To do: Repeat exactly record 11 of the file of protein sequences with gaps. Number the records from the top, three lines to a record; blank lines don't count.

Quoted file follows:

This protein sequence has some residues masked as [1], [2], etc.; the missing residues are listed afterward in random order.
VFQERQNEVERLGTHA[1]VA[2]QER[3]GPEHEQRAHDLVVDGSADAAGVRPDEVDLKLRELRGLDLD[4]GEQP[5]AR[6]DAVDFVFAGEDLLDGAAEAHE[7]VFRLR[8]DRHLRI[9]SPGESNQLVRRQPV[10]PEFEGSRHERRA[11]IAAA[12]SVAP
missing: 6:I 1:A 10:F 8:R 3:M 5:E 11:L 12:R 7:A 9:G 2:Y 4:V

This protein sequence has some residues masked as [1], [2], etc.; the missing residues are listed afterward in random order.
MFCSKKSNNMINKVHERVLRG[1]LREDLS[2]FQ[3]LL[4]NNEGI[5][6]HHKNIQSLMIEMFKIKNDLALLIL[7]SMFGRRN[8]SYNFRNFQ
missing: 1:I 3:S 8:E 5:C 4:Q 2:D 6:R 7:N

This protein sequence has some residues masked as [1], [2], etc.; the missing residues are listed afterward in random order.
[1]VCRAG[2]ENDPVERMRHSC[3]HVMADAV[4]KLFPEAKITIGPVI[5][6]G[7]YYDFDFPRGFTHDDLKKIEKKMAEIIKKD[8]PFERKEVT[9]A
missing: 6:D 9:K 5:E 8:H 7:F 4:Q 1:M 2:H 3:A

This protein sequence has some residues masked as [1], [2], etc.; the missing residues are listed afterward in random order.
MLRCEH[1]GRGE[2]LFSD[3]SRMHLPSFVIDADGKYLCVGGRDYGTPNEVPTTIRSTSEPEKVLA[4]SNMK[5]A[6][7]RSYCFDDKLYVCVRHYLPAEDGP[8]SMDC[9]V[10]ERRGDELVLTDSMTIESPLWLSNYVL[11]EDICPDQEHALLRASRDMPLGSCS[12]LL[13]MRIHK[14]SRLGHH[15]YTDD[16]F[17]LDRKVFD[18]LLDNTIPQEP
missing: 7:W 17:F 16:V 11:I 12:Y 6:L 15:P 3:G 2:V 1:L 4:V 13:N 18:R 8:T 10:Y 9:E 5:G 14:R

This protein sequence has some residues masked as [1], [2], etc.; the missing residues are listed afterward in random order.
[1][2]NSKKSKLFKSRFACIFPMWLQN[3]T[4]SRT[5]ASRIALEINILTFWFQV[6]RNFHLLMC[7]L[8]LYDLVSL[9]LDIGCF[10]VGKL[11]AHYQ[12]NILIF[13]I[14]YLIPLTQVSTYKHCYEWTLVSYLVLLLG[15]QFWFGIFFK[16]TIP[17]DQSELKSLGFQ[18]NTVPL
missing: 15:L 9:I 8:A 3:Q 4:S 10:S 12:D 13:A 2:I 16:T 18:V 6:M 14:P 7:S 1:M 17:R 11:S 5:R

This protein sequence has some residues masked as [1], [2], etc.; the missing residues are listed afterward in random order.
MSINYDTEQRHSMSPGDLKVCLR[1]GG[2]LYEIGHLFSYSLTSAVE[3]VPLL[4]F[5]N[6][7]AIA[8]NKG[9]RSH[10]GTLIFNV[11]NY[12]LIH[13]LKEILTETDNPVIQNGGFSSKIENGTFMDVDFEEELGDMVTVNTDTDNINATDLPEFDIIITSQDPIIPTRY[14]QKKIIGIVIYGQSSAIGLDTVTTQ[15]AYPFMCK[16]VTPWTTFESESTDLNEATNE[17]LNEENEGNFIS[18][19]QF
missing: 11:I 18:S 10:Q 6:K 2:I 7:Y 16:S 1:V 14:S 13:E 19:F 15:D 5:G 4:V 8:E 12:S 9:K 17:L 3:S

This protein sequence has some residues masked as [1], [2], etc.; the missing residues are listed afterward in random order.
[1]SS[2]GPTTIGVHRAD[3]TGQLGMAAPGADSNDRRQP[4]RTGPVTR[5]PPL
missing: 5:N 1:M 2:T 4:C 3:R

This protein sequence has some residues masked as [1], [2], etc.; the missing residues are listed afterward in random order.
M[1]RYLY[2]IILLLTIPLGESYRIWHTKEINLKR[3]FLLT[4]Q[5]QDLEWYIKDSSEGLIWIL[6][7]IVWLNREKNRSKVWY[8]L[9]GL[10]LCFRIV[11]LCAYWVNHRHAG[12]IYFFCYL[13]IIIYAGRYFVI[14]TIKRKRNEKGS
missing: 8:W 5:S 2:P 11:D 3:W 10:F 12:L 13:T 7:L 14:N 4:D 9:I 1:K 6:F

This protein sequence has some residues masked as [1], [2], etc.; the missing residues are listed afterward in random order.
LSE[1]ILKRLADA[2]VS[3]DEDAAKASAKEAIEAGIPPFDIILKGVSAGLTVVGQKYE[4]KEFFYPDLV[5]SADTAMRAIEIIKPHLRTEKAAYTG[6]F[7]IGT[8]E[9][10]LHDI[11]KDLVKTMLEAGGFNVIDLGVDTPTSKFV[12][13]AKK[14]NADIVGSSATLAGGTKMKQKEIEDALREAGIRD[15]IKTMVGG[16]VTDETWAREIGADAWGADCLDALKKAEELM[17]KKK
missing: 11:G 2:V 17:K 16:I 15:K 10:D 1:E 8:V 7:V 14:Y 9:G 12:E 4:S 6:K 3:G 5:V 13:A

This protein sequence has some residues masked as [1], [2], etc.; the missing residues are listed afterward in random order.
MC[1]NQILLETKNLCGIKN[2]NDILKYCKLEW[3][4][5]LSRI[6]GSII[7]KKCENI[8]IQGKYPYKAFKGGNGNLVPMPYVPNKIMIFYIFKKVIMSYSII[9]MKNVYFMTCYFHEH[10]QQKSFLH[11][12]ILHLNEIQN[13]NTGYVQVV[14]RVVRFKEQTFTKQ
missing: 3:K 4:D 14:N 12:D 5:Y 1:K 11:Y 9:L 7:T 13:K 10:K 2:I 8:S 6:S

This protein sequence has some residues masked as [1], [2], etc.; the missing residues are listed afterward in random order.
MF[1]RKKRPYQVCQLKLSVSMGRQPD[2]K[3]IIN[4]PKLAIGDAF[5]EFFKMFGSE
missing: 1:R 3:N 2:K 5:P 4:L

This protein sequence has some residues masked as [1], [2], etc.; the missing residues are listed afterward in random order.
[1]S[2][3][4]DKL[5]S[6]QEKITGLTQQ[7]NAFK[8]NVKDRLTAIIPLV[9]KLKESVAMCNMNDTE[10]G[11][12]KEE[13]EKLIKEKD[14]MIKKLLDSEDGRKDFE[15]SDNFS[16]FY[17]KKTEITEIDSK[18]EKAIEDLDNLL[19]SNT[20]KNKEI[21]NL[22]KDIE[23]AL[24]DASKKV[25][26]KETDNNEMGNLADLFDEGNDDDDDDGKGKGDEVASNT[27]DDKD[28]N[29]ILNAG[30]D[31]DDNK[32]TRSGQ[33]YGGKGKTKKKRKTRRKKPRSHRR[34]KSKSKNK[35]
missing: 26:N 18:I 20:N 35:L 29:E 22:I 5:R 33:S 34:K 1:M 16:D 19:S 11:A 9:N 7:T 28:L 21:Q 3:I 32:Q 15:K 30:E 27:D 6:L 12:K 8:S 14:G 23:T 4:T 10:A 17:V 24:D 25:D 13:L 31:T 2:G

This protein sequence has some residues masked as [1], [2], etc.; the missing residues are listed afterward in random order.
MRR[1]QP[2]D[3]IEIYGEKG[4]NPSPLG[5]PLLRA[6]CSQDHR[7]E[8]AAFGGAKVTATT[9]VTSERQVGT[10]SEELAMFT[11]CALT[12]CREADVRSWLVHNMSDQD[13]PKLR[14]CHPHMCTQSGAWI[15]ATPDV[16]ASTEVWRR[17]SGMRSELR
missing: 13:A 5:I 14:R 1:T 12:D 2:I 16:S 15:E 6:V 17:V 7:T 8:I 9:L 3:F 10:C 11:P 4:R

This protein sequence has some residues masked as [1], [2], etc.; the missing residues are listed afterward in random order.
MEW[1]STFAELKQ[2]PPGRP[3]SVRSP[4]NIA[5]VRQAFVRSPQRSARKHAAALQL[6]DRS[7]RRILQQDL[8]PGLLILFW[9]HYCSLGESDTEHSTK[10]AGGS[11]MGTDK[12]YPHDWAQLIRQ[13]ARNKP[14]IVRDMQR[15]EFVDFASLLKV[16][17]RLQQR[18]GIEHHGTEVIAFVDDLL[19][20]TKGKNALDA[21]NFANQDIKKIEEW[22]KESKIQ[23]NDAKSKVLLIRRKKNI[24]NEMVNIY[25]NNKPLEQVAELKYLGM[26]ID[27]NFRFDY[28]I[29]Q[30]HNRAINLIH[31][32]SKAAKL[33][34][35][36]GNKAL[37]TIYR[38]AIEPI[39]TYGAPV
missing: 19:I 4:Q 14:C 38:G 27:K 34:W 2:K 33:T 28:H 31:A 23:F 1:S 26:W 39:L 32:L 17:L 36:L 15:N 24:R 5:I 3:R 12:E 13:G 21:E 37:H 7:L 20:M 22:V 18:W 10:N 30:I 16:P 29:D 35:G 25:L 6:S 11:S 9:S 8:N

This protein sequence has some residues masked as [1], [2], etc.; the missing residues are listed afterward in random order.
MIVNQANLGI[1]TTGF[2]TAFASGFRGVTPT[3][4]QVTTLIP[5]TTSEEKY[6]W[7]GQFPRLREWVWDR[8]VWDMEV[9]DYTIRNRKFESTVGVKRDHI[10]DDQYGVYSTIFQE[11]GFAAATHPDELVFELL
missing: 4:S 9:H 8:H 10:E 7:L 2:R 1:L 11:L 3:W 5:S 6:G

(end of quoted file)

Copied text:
This protein sequence has some residues masked as [1], [2], etc.; the missing residues are listed afterward in random order.
MF[1]RKKRPYQVCQLKLSVSMGRQPD[2]K[3]IIN[4]PKLAIGDAF[5]EFFKMFGSE
missing: 1:R 3:N 2:K 5:P 4:L